Sixty-three percent of parents who use text messaging believe that it improves their communication with their children, according to a recent Cingular survey on text messaging and parents conducted by Mediathink. In addition, 65 percent of parents who text message say they communicate more frequently with their children when they are away from home and 64 percent said that texting made their kids easier to reach.
Cingular has teamed with clinical psychologist and parenting expert Dr. Ruth Peters to develop "TXT2CONNECT - A Parent's Text Tutorial." The tutorial provides parents with tips from Dr. Peters on how to better communicate with their kids via text messaging and to understand popular text messaging lingo.
"Wireless phones and text messaging have become a central force in the way tweens and teens connect with one another," said Dr. Ruth Peters. "Kids want to communicate -- but on their terms. Parents who are in vogue with the text messaging trend can stay in better touch with their kids and connect with them on their level and in a more meaningful way."
The survey indicated that nearly half of parents who use text messaging were taught to do so by their children. Forty-five percent of parents who text message said they are most likely to send a text message to their child on weekends when they are out with their friends. Sixty-nine percent of parents who text said they use text jargon, such as "R U Home" or "BGood" when communicating with their kids via text messaging.
According to Dr. Peters, text messaging is a great option for parents and kids to stay in touch because:
Parents get a quick answer to their questions. This is good for today's busy kids, who are often in between school and extra-curricular activities or hanging out with friends, and might not, or in some cases can't, take the time for a normal conversation.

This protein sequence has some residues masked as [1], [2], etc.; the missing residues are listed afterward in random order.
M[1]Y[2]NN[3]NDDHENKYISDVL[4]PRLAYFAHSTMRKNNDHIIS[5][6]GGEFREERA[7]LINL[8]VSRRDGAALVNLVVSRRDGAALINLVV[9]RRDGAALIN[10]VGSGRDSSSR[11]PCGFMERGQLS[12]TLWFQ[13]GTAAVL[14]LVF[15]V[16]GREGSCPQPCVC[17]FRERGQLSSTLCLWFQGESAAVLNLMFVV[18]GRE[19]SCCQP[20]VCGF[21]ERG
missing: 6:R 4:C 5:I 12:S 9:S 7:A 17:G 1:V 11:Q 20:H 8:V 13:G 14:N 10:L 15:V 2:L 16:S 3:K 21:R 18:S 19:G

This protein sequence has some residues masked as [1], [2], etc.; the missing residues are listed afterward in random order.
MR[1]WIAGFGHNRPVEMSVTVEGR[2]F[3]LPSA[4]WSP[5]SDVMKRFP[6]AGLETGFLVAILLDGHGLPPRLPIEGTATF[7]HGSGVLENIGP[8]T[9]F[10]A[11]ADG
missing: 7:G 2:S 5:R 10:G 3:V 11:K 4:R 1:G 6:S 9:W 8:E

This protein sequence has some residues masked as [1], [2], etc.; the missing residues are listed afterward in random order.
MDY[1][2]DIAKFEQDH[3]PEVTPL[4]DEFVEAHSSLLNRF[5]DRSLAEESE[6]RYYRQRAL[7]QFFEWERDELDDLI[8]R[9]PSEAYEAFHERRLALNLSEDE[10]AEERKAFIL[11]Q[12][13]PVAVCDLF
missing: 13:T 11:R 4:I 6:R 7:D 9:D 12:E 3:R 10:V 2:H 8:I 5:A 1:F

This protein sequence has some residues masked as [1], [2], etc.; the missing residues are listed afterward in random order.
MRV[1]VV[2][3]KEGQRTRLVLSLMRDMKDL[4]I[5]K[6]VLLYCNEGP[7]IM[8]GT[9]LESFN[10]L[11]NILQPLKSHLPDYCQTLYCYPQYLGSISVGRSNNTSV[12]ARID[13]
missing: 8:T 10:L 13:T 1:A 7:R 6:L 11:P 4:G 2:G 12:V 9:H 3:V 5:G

Kids are more apt to respond to text messages when they are with their friends. It is more discreet and their answers don't have to be as detailed as in a conversation.
You, or they, don't have to worry about tone of voice. Some kids tend to become defensive when they hear their parent's tone of voice, which often results in delayed return phone calls or avoidance. Texting helps to take tone of voice and misinterpretation out of the mix and can improve response times.
Texting allows you to enter your child's world. By using text messaging, parents can communicate in the style their children are used to, and become more hip in their children's eyes. An example might be a parent who sends a text to her daughter on a blind date to ask her how the date is going. "Is he Mr. Wonderful?" or "Is he a frog or a prince?"
Text messaging allows parents to compose and edit a message before pressing send. If emotion surrounds an issue, Dr. Peters often counsels parents to write things out before actually saying them to their kids to help edit their thoughts. By making parents think about it more, texting removes explosive emotions from potentially charged communications and situations.
Texting vs. calling gives kids more space but allows parents to keep in touch as often as necessary. For instance, it is a good way to double check their child's whereabouts without nagging.
Text messaging can also be used to strengthen parent-child bonds, and let kids know that their parents are thinking of them. Send them a text wishing them good luck before the school play audition, or let them know you are thinking of them if there is something they were concerned about such as a difficult test or a grade.